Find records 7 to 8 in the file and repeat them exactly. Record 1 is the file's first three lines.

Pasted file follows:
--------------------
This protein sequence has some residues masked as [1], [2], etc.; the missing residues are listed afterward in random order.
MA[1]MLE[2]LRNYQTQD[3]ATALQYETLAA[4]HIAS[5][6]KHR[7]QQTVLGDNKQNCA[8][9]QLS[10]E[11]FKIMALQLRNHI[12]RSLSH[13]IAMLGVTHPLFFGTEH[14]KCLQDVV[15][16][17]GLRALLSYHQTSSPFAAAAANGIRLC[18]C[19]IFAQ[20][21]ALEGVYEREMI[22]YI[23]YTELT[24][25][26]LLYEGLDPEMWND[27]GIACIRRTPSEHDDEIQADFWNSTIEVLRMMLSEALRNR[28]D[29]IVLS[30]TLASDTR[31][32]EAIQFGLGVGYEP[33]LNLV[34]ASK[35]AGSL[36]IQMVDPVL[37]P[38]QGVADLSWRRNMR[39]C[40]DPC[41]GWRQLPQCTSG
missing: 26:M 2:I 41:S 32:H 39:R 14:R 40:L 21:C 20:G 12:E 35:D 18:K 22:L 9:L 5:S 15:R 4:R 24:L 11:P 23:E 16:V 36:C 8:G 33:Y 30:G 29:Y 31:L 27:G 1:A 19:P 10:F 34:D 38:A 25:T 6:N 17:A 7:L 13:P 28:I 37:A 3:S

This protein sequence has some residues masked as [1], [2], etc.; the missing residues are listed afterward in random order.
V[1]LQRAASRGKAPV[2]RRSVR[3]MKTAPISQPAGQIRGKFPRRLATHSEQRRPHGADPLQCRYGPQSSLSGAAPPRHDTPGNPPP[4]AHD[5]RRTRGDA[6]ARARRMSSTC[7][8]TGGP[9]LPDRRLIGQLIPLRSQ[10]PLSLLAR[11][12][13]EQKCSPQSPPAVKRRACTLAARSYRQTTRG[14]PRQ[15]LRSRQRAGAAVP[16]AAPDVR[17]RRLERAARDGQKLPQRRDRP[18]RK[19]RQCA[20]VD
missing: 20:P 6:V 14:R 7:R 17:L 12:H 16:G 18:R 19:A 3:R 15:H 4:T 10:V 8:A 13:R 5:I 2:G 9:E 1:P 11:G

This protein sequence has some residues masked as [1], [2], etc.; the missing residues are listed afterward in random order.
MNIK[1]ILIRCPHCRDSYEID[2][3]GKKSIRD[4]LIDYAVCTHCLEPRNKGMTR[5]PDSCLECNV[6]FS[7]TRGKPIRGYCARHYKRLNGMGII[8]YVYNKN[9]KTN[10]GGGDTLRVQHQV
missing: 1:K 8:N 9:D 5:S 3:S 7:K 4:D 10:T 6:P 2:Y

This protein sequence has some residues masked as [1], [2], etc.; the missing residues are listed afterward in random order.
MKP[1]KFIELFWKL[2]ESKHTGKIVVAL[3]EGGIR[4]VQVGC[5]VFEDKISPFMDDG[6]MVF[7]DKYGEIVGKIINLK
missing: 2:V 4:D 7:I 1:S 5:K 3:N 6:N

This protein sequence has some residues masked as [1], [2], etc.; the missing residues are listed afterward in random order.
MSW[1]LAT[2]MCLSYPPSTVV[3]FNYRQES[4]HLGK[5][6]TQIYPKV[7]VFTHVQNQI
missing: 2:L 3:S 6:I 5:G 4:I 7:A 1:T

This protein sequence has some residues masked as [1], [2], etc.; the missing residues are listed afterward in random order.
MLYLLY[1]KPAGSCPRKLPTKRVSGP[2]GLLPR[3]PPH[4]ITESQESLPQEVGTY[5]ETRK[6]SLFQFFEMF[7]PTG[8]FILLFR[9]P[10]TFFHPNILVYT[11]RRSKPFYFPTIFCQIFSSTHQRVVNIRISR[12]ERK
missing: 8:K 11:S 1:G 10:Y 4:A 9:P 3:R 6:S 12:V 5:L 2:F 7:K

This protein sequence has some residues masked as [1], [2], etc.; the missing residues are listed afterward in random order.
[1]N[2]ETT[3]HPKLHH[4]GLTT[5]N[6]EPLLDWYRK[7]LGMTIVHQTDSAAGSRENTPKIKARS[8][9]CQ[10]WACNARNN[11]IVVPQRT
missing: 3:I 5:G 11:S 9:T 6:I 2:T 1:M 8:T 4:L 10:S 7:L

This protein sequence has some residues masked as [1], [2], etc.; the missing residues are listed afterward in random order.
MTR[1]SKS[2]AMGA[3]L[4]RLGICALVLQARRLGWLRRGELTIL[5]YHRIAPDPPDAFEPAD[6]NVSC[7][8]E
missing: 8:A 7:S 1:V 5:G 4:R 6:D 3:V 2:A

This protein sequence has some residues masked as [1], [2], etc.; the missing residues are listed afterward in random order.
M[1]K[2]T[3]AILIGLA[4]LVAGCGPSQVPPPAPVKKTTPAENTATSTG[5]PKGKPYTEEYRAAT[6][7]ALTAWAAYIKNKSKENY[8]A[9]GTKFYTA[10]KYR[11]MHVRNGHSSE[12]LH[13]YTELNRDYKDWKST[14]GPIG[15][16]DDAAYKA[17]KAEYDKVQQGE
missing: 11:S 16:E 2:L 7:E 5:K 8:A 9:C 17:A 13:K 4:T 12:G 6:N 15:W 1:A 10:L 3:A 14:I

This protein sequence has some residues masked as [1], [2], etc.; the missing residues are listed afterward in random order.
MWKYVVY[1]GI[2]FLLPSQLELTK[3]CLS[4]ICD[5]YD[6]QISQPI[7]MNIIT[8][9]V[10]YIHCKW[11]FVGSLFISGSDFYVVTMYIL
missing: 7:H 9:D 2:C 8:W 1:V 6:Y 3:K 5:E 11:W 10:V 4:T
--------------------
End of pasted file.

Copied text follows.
This protein sequence has some residues masked as [1], [2], etc.; the missing residues are listed afterward in random order.
[1]N[2]ETT[3]HPKLHH[4]GLTT[5]N[6]EPLLDWYRK[7]LGMTIVHQTDSAAGSRENTPKIKARS[8][9]CQ[10]WACNARNN[11]IVVPQRT
missing: 3:I 5:G 11:S 9:T 6:I 2:T 1:M 8:T 4:L 10:S 7:L

This protein sequence has some residues masked as [1], [2], etc.; the missing residues are listed afterward in random order.
MTR[1]SKS[2]AMGA[3]L[4]RLGICALVLQARRLGWLRRGELTIL[5]YHRIAPDPPDAFEPAD[6]NVSC[7][8]E
missing: 8:A 7:S 1:V 5:G 4:R 6:D 3:V 2:A